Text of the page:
Self Care for Artists: A Personal Journey

I’ll be blunt – I have generalized anxiety disorder.

It’s not that people make me go, “Oh no I said the wrong thing they’re gonna’ hate me etc.” That’s social anxiety. I don’t have that. I do not fear making a dang fool of myself in front of other people.

No. My anxiety stems more from future-based thinking. Specifically, I’m REALLY good at worst-case scenarios. And my trigger for cooking up worst-case scenarios is getting a bit of unexpected (especially bad) news.

So, in a video I made fairly recently, I said that my living situation was looking to change within the next year. That’s because of two things:

  1. I currently rent my house from my mom while she and her boyfriend do the RV-lifestyle thing. And,
  2. Mom said (at the time of the video) that she was looking to sell the house I’m currently renting within the next year.

She has since changed her timeline and decided the house won’t be listed for 2 to 3 years at the soonest. But when I first got the news, when she told me the 1-year plan, my anxiety kicked into High Time Worst-Case Scenario Cooking Mode.

That, coupled with dealing with my emotions around the death of my grandfather at the beginning of the year – and those feelings resurfacing because we sold/auctioned off the estate – meant that I was in Emotional Shutdown.

Right on the same week that The Legend of Jamie Roberts, Chapter 1 on KickStarter wrapped up, and right around the same time that one of my side hustles decided, “you should work 35 hours this week!”

So there was a period where I took 4 days off of EVERYTHING in order to take care of myself. No studio work. No side hustles. No freelance. Nothing.

And in that four day period, and in the days after, I had a realization.

The thing is, I’ve made drawing and making art my full-time thing. Drawing and making art is what pays my rent, my groceries, and basically everything else. I do not regret making my art be able to do this, and I’m proud of the fact that my art can do this.

BUT.

There are a lot of self-care guides out there that recommend that people “make art” as part of taking care of themselves and having time to relax.

Let me be clear: I do make art for self-care, as well as for work. It’s just that the art I make for self-care is VERY different from the art I make for work.

I love comics. Otherwise I wouldn’t have made it my job.

But when I’m in Emotional Shutdown Mode, I do not draw comics. That’s work. Instead, I crochet. I bake. I paint. I do anything but make comics.

Most importantly, I discovered – when I take care of myself, I WRITE.

I’ve been writing so god-diddly-dang much these past two weeks, but not on email newsletters or comic scripts or blog posts.

I write stories.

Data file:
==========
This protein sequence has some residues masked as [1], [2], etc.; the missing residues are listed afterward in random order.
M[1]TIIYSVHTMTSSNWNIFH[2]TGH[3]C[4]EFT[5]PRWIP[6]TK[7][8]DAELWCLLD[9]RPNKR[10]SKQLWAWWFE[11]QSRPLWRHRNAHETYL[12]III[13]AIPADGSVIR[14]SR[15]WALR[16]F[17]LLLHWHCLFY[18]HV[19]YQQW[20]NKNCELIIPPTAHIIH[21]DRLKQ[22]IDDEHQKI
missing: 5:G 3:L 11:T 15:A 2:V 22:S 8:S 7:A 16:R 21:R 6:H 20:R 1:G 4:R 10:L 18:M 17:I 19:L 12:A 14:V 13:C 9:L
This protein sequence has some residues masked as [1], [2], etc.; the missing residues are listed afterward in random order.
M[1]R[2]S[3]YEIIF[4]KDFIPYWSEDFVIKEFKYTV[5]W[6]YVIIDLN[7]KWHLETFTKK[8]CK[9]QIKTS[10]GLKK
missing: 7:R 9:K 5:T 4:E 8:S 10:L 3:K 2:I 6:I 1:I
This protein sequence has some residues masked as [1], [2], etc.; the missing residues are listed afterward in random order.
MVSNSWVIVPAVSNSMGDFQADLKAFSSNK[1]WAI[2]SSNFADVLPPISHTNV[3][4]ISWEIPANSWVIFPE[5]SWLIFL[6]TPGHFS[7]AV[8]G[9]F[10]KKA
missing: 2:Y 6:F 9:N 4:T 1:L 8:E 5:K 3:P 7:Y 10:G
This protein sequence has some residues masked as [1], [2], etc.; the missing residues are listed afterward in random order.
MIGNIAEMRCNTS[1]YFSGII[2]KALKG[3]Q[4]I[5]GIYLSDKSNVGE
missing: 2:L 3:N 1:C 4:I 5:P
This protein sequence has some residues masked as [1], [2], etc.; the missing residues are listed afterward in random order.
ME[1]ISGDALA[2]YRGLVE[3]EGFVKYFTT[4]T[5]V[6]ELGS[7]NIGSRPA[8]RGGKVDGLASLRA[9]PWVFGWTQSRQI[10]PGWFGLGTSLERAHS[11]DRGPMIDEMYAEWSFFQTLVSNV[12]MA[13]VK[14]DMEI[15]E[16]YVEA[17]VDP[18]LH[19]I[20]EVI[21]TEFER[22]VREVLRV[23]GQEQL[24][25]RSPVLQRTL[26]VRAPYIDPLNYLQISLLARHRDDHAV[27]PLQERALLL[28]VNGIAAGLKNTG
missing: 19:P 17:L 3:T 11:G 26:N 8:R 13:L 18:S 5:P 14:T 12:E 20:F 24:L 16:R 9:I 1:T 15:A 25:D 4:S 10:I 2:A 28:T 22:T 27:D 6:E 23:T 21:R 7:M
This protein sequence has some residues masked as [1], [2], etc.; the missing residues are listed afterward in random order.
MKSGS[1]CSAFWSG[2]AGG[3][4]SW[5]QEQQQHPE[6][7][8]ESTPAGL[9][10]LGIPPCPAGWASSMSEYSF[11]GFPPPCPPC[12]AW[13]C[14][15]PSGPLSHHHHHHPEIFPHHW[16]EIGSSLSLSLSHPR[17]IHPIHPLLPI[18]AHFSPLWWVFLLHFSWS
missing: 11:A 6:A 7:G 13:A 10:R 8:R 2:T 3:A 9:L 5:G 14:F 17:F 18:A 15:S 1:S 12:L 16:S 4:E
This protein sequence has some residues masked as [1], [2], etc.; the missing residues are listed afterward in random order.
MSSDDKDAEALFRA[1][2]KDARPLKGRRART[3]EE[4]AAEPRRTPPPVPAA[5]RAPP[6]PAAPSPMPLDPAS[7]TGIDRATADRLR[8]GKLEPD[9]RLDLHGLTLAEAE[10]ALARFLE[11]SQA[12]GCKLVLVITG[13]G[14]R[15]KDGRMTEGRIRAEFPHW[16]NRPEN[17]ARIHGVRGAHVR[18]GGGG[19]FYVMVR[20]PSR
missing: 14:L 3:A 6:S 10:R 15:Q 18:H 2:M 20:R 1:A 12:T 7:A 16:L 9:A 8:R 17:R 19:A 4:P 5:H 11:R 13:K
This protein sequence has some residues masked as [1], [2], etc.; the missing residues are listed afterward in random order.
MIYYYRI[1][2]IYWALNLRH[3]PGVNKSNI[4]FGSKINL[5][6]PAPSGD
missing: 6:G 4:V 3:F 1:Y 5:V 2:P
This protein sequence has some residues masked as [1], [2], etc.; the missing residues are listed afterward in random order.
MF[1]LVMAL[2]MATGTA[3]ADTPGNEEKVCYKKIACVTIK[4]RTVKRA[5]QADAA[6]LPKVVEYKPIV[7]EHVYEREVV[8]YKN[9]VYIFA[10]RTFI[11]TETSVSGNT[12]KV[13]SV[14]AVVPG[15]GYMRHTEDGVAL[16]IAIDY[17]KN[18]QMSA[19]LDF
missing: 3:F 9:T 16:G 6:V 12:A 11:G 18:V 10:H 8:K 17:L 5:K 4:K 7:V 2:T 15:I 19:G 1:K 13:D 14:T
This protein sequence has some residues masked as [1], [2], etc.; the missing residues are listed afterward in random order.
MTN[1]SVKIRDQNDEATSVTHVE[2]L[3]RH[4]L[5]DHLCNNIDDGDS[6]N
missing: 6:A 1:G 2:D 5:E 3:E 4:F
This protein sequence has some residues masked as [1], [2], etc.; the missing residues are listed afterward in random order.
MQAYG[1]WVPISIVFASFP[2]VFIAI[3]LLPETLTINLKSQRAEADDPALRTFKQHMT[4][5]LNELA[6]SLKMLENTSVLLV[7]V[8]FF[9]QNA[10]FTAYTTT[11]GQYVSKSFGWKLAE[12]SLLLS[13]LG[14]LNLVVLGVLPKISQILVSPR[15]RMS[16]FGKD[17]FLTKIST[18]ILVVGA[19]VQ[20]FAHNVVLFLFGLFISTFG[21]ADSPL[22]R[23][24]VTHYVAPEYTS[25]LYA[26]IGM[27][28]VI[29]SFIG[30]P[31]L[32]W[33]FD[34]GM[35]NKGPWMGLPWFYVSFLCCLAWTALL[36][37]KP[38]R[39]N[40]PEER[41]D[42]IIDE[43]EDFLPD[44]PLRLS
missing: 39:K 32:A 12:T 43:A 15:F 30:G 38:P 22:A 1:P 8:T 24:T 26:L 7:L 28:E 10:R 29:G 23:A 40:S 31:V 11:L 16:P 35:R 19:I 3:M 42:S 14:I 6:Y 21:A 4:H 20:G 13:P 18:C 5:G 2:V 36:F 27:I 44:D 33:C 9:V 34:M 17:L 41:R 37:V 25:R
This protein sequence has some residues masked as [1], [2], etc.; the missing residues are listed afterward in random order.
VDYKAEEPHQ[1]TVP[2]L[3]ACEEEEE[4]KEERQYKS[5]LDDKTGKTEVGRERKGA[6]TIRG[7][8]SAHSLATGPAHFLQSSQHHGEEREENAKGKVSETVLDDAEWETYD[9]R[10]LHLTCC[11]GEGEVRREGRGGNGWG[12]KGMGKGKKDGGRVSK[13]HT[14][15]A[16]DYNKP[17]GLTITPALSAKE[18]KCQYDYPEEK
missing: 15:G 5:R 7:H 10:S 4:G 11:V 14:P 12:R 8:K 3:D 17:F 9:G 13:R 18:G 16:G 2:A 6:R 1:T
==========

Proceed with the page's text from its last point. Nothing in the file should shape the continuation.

(Granted, the one story I’ve been writing for self-care purposes is fan-fiction, but it still counts as writing. The act of writing, whether fan-fiction or not, is an act of practicing the skill.)

Do all of these stories I write for self-care become comics I make? God no. Especially the fan-fiction. That shit is for ME.

But for some reason, writing is the catharsis that makes me less angsty. It is the thing that stops the Emotional Shutdown train of thought. And it is the first thing I turn to whenever I feel the Worst-Case-Scenario-Cooking Mode begin.

If you’re an artist, I hope this helps you get some ideas of what you can do for your own self-care. Yes, making art is great. Making art for a living is even better. But you don’t have to be making art all the time in order to be valid.

It’s ok to take time for yourself. And it’s ok if taking care of yourself looks like something besides making art. You have permission to not make art in order to take care of yourself.

Thanks for reading.

You. Are. Awesome.

4 thoughts on “Self Care for Artists: A Personal Journey”

  1. Great to know you found something that works for you, Kelci. :D

    I’m honestly not sure what kind of art I would make if I made it to help with my anxiety. Thankfully my own anxiety is mostly social and at this point it’s controlled enough that it doesn’t rile me up very often. At most a couple or few times a year I have a conversation (usually online) that gets my heart rate up and I can’t get out of my head for a few days. I haven’t found anything that’s really effective at distracting me when that happens.

    1. Depending on the anxiety and what triggers it, distractions may not work. Sometimes you just have to be present with the anxiety and let it run its course. In those cases, “distractions” will actually change your thought pattern, e.g. if I’m trying not to think about neo-Nazis, I try to think about music from The Griswolds. But now there’s a mental connection between the Griswolds and neo-Nazis that previously wasn’t there before.

      So, “distractions” may not work. Just accept the weirdness the situation brings.

Leave a Reply

Your email address will not be published. Required fields are marked *

This site uses Akismet to reduce spam. Learn how your comment data is processed.